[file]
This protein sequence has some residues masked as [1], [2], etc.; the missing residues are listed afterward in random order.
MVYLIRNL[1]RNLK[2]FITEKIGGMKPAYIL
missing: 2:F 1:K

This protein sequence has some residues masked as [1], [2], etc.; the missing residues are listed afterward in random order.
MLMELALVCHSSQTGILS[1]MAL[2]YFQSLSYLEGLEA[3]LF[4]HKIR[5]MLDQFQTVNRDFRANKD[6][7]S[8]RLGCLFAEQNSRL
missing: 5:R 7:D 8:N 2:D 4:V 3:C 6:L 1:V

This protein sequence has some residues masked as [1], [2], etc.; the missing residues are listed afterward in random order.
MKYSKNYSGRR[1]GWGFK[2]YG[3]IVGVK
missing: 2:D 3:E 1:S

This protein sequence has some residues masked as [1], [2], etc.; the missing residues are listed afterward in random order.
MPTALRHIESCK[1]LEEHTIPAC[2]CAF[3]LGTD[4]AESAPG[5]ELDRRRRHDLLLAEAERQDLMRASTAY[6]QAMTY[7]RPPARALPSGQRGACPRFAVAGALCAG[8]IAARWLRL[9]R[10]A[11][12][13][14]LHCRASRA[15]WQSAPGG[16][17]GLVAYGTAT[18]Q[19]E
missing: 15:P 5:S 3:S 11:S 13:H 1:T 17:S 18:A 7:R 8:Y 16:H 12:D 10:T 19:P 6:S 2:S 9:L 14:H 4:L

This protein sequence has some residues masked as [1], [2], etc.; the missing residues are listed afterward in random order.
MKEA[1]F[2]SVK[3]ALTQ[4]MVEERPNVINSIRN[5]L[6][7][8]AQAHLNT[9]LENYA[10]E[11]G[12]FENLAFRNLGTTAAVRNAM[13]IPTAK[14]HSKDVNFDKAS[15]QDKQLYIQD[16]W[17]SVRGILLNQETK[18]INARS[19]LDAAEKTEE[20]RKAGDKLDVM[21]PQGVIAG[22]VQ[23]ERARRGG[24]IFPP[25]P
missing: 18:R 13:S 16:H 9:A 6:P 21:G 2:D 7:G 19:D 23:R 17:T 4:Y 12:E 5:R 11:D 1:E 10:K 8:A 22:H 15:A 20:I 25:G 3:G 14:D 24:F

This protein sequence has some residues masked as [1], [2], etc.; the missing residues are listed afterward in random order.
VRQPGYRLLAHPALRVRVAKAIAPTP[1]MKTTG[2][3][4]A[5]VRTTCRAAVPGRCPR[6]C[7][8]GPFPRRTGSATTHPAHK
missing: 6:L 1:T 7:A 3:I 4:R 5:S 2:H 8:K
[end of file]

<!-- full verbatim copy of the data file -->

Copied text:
This protein sequence has some residues masked as [1], [2], etc.; the missing residues are listed afterward in random order.
MVYLIRNL[1]RNLK[2]FITEKIGGMKPAYIL
missing: 2:F 1:K

This protein sequence has some residues masked as [1], [2], etc.; the missing residues are listed afterward in random order.
MLMELALVCHSSQTGILS[1]MAL[2]YFQSLSYLEGLEA[3]LF[4]HKIR[5]MLDQFQTVNRDFRANKD[6][7]S[8]RLGCLFAEQNSRL
missing: 5:R 7:D 8:N 2:D 4:V 3:C 6:L 1:V

This protein sequence has some residues masked as [1], [2], etc.; the missing residues are listed afterward in random order.
MKYSKNYSGRR[1]GWGFK[2]YG[3]IVGVK
missing: 2:D 3:E 1:S

This protein sequence has some residues masked as [1], [2], etc.; the missing residues are listed afterward in random order.
MPTALRHIESCK[1]LEEHTIPAC[2]CAF[3]LGTD[4]AESAPG[5]ELDRRRRHDLLLAEAERQDLMRASTAY[6]QAMTY[7]RPPARALPSGQRGACPRFAVAGALCAG[8]IAARWLRL[9]R[10]A[11][12][13][14]LHCRASRA[15]WQSAPGG[16][17]GLVAYGTAT[18]Q[19]E
missing: 15:P 5:S 3:S 11:S 13:H 1:T 17:S 18:A 7:R 8:Y 16:H 12:D 10:T 19:P 6:S 2:S 9:L 14:H 4:L

This protein sequence has some residues masked as [1], [2], etc.; the missing residues are listed afterward in random order.
MKEA[1]F[2]SVK[3]ALTQ[4]MVEERPNVINSIRN[5]L[6][7][8]AQAHLNT[9]LENYA[10]E[11]G[12]FENLAFRNLGTTAAVRNAM[13]IPTAK[14]HSKDVNFDKAS[15]QDKQLYIQD[16]W[17]SVRGILLNQETK[18]INARS[19]LDAAEKTEE[20]RKAGDKLDVM[21]PQGVIAG[22]VQ[23]ERARRGG[24]IFPP[25]P
missing: 18:R 13:S 16:H 9:A 6:P 21:G 2:D 7:G 19:D 23:R 17:T 4:Y 12:E 5:R 11:D 1:E 10:K 8:A 22:H 15:A 20:I 25:G 3:G 14:D 24:F

This protein sequence has some residues masked as [1], [2], etc.; the missing residues are listed afterward in random order.
VRQPGYRLLAHPALRVRVAKAIAPTP[1]MKTTG[2][3][4]A[5]VRTTCRAAVPGRCPR[6]C[7][8]GPFPRRTGSATTHPAHK
missing: 6:L 1:T 7:A 3:I 4:R 5:S 2:H 8:K